"The Scottsboro Boys" is based on a monstrous transgression of justice in Alabama in 1931, when nine young black men riding the rails were falsely accused of gang rape by two white prostitutes. The promising concept is to tell the story as a minstrel show. This once highly popular form of entertainment was, of course, also severely racist. Letting African-American characters appropriate it to tell a story of injustice could be seriously subversive. In Thompson's hands, however, the conflict between the black performers, who want to tell the truth, and the white Interlocutor, who wants a traditional presentation, is underutilized, and Stroman's direction compounds the problem by underplaying it. The writing for the two end men, who portray a gallery of racist power holders, is merely obvious rather than scabrously humorous. Most damaging, we don't know why the story is being told. Nothing new is being said about the South's racist history, at least not until that failed skin graft of an ending.
But oh those songs. The propulsive "Hey, Hey, Hey, Hey!" is an ideal opener. "Nothin' " is as subversive as the book is not. The achingly beautiful "Go Back Home" creates the necessary emotional connection with the audience, quickly cemented in the joyous and infectious "Shout!" The Interlocutor's "It's Gonna Take Time" is chilling, and "You Can't Do Me" makes for an emotionally complex, movingly understated climax.
Thompson isn't very successful at individually characterizing the "boys," hampering the talented cast. Best, because he gets the most stage time, is Brandon Victor Dixon as Haywood Patterson, the most outspoken defendant. Dixon's sympathetic presence and fine voice serve him well. Julius Thomas III registers as the sweet-natured Roy Wright, who teaches Patterson his ABCs. Christian Dante White and Sean Bradford are memorable playing the two prostitutes—all but four of the 13 actors double in other roles—with Bradford particularly scoring in his "Never Too Late" number.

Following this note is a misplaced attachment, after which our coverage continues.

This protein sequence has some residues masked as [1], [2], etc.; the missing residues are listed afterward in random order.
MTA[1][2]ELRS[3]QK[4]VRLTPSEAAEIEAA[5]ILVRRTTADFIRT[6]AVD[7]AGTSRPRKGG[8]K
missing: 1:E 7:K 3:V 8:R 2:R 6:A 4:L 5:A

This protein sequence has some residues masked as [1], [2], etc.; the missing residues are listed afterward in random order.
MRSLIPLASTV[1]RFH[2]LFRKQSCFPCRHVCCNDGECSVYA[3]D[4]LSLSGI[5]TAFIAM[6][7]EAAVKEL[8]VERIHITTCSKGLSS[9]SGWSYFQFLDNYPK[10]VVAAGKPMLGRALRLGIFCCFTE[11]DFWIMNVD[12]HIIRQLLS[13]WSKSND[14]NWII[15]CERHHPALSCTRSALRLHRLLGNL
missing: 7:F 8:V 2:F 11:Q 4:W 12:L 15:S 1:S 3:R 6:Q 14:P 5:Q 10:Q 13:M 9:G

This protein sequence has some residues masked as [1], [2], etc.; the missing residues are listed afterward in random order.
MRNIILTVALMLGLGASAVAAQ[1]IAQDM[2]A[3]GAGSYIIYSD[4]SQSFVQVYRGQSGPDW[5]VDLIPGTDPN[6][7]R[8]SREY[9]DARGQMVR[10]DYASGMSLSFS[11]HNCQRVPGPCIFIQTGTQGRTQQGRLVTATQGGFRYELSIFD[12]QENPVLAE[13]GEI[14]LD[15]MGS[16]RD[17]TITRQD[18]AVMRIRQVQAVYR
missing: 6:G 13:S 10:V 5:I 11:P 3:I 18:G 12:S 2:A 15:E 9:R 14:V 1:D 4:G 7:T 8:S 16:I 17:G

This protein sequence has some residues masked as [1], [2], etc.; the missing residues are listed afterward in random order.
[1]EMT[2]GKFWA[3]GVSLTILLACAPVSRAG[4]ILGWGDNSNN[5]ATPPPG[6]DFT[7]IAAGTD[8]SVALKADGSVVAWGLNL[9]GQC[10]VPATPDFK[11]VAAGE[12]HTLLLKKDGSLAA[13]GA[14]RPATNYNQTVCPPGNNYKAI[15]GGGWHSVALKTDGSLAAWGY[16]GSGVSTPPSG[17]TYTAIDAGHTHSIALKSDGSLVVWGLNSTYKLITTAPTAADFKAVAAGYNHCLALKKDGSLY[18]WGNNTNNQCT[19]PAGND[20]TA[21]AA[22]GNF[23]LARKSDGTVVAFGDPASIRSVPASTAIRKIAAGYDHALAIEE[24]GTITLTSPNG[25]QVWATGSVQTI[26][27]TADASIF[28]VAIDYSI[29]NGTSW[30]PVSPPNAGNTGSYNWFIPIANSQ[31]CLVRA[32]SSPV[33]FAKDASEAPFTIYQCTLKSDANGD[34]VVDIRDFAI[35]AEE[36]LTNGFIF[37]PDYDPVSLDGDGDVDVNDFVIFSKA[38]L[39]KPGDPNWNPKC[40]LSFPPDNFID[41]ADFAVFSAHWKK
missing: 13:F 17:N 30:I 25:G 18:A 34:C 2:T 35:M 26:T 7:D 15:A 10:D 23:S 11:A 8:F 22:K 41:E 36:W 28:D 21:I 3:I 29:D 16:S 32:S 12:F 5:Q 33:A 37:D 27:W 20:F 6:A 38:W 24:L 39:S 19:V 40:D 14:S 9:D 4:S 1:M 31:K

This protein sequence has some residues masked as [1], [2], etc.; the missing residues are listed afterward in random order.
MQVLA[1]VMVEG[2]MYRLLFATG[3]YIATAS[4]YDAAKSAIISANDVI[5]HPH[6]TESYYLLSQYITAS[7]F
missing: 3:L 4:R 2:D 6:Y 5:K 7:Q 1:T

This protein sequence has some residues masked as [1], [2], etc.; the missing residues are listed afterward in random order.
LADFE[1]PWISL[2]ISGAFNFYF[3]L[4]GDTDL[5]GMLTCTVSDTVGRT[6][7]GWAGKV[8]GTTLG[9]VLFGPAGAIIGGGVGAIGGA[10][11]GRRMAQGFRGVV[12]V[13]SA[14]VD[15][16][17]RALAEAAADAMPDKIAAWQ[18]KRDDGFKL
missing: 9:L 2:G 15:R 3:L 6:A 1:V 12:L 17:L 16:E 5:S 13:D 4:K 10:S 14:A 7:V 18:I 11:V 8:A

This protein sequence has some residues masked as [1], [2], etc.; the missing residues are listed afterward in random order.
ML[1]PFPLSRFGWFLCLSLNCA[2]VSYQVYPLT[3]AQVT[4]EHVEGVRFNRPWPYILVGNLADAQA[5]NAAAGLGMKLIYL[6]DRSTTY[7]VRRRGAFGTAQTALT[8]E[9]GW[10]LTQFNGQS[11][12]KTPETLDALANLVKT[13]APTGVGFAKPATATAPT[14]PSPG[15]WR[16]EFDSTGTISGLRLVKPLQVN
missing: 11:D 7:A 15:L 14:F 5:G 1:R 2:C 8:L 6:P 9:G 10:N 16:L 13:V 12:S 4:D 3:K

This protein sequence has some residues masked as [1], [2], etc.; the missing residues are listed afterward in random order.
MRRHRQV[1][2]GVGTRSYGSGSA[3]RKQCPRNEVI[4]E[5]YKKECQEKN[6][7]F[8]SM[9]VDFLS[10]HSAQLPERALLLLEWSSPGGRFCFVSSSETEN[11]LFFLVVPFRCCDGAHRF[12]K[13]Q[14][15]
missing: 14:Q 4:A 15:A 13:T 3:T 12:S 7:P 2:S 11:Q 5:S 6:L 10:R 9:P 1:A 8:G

As the two end men, Colman Domingo and Forrest McClendon work hard but are hamstrung by the unimaginative writing, though McClendon does manage to make something out of the condescending Samuel Leibowitz, the Jewish New York lawyer who rides into town to save the day. John Cullum, as the Interlocutor, has the necessary size but puts too much emphasis on the character's surface Southern charm and oleaginous geniality. Without sufficient menace lurking underneath, he's not enough of an obstacle.
Stroman keeps the show in perpetual motion, recombining set designer Beowulf Boritt's chairs and planks in unendingly inventive ways and choreographing some exciting routines, but she hasn't given the actors much help. Interestingly, there were also inorganic gimmicks at the heart of two other shows she's helped to shepherd, "Steel Pier" (another Thompson book with a secret: the main character is dead) and "Happiness" (he's not). Sadly, the third time is not the charm.
Presented by and at Vineyard Theatre, 108 E. 15th St., NYC. March 10–April 18. Tue., 7 p.m.; Wed.–Sat., 8 p.m.; Sat. and Sun., 3 p.m. (212) 353-0303 or www.vineyardtheatre.org. Casting by Jim Carnahan and Stephen Kopel.